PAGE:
Hi,I just moved house. The only shop within easy walking distance is a co-op small supermarket. Now I'm not a great fan of the co-op as they seem to be overpriced on a lot of stuff (sugar is £1.50, 85p elsewhere!). But I'll probably go there for emergency milk, veg etc, so I got a dividend card.They just sent me the "spring 2011" members booklet. It has vouchers for about 9,000 bonus points. To get which I'll have to spend about £50, on stuff which I could mostly use (alright, everything but the bottled water - ugh!)Now it seems to me 9,000 points is worth £180! Or was last year, no guarantees to be sure. Is this really the fantastic bargain it seems? Looks the proverbial "too good to be true"! Or have I got it wrong somewhere?Should I be begging the neighbours vouchers too? Are they transferable, DAK? They are "only 1 voucher per transaction", but that's fine I can go each day and buy 1 item.ATBNige
As you say, the Co-op is way above the major supermarkets on prices, but with the occasional low cost gem - often on toilet rolls (not sure why). Are Co-op points really worth 2p in the £?I'd be pushed to spend £50 at my local Co-op and I suspect the points (which can only be spent on another Co-op shop) would not cancel out the higher prices.
Is this really the fantastic bargain it seems? Looks the proverbial "too good to be true"! Or have I got it wrong somewhere?The answer is that it depends. "The co-op" is going through a bit of a radical change since United Co-op and Co-op group merged (it wasn't "the co-op). One of those changes is that they are changing what they do with their profits. United use to gather them and use them substantially for charitable purposes. Now the move is to redistribute them to those who sign up to the dividend card (I don't think that the points are transferable).The small stores are quite overpriced IMHO, however membership does have its benefits. You might want to check out their website.http://www.co-operative.coop/membership/You could see if there is a local members group in your area as well. I have enjoyed a trip to a co-operative microbrewery and some very interesting talks with my local group. The Co-op also currently offers some support to the local brass band, rugby and football groups as well as the Woodcraft folk.Ps, you don't need to limit yourself to the local store. They also do travel, funerals (though I'm not looking for a discount there yet), drugs (legal, both in shops and online), electrical goods and I believe cars.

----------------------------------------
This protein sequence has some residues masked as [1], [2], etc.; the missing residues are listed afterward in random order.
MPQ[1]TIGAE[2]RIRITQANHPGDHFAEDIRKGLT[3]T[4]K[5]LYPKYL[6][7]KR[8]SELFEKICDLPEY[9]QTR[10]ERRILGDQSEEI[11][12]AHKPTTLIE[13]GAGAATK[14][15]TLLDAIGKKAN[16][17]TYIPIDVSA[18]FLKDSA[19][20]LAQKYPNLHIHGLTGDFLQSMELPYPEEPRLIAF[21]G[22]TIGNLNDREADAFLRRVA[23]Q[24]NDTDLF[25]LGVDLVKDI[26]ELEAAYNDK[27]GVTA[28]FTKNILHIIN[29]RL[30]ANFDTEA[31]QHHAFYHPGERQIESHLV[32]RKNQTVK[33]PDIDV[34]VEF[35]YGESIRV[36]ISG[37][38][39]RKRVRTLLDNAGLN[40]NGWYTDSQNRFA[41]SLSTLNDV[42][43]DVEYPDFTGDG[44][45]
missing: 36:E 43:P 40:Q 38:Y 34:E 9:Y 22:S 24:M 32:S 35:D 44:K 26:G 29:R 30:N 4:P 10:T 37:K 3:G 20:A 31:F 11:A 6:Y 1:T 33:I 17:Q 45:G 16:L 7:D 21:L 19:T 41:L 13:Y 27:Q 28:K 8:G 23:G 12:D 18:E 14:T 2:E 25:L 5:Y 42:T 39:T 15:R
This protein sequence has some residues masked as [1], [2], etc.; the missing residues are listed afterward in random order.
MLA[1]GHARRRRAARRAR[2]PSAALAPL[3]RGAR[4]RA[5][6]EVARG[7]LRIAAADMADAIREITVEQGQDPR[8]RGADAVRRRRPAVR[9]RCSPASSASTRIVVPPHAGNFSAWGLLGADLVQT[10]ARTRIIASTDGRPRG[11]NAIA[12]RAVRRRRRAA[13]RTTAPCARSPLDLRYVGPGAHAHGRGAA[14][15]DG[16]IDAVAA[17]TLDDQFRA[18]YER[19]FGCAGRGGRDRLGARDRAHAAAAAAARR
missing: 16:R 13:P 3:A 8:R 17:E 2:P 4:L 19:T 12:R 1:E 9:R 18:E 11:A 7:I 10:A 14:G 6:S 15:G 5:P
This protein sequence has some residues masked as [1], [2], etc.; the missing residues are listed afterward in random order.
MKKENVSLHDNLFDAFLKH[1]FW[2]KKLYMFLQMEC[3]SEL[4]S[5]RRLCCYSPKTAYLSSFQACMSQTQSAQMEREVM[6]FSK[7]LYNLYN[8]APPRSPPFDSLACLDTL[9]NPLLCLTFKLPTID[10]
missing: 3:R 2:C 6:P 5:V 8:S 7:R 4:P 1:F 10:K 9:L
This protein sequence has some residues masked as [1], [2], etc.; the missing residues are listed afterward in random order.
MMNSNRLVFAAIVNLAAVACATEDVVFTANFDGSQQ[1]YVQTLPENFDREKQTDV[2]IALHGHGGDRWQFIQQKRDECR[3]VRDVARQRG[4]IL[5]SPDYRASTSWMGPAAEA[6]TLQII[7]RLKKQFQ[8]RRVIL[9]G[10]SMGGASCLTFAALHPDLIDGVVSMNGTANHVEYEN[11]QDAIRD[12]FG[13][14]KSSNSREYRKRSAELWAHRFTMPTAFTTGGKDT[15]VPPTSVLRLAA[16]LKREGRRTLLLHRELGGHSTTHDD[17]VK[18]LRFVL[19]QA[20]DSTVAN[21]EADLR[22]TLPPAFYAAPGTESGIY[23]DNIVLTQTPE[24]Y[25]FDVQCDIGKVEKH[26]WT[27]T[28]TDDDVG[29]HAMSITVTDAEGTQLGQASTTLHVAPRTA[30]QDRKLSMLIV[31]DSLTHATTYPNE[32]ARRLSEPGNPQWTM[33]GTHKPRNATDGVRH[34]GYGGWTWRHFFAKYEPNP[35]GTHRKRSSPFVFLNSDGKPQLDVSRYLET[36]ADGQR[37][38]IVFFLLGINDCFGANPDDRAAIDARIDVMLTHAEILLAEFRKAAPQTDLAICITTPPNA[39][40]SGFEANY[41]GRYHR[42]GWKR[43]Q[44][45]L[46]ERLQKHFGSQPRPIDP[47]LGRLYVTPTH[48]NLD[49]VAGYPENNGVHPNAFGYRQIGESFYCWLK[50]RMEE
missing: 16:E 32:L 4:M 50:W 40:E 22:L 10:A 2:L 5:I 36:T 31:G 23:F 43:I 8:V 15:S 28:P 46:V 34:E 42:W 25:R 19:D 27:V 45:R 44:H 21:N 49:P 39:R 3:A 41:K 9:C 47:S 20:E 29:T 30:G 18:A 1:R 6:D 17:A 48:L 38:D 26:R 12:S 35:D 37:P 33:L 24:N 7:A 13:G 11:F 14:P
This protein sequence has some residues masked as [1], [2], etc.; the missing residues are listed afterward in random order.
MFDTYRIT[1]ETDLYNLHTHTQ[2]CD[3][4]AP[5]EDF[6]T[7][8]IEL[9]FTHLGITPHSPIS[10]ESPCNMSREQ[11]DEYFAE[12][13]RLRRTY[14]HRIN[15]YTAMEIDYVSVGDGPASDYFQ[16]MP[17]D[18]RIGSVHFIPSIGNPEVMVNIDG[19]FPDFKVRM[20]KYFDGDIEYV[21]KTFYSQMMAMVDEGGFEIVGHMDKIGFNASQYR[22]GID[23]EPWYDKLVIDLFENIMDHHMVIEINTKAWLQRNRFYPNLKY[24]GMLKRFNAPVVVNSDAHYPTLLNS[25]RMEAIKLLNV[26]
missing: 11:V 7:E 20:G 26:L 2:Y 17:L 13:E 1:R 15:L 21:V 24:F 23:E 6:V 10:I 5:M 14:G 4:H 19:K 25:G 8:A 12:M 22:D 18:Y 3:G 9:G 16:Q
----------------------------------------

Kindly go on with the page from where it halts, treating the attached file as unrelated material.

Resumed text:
As you say, the Co-op is way above the major supermarkets on prices, but with the occasional low cost gem...Indeed it's worth keeping an eye on:http://www.co-operative.coop/food/deals/Stompa
Hi,I only have a Tesco, Lidl and a Coop within 15 miles and none are ideal!The Coop has often offers not mentioned on their website for example on wines and Malt Whisky last Xmas.I got a free ticket to the Eden Project and unfortunately my wife was a member of the wrong Coop so had to pay! There were two different Coops in the local market town.There are still some independent Coops. On holiday in Bath used the local Coop which was part of the main group and then in Radstock an identical branded Coop was independent. It had the main offers as per the web but did not give points!Main surprise was I was given change in cash for a £10 voucher! Whether that was wrong or not I am not sure. Seemed strange but then they sent cheques until a few years ago and I had just assumed the vouchers had to be used for goods.Just looked at their website which says "You can choose to take your share as vouchers, which you can use in any of our stores, or we can pay it straight into your bank account. The points all soon add up - the more points you earn the bigger your share."So that explains the cash change!http://www.co-operative.coop/membership/share-of-the-profits...WuzU
Don't forget the Co-op does banking too. I was quite surprised to realise I got points on my Co-op mortgage.
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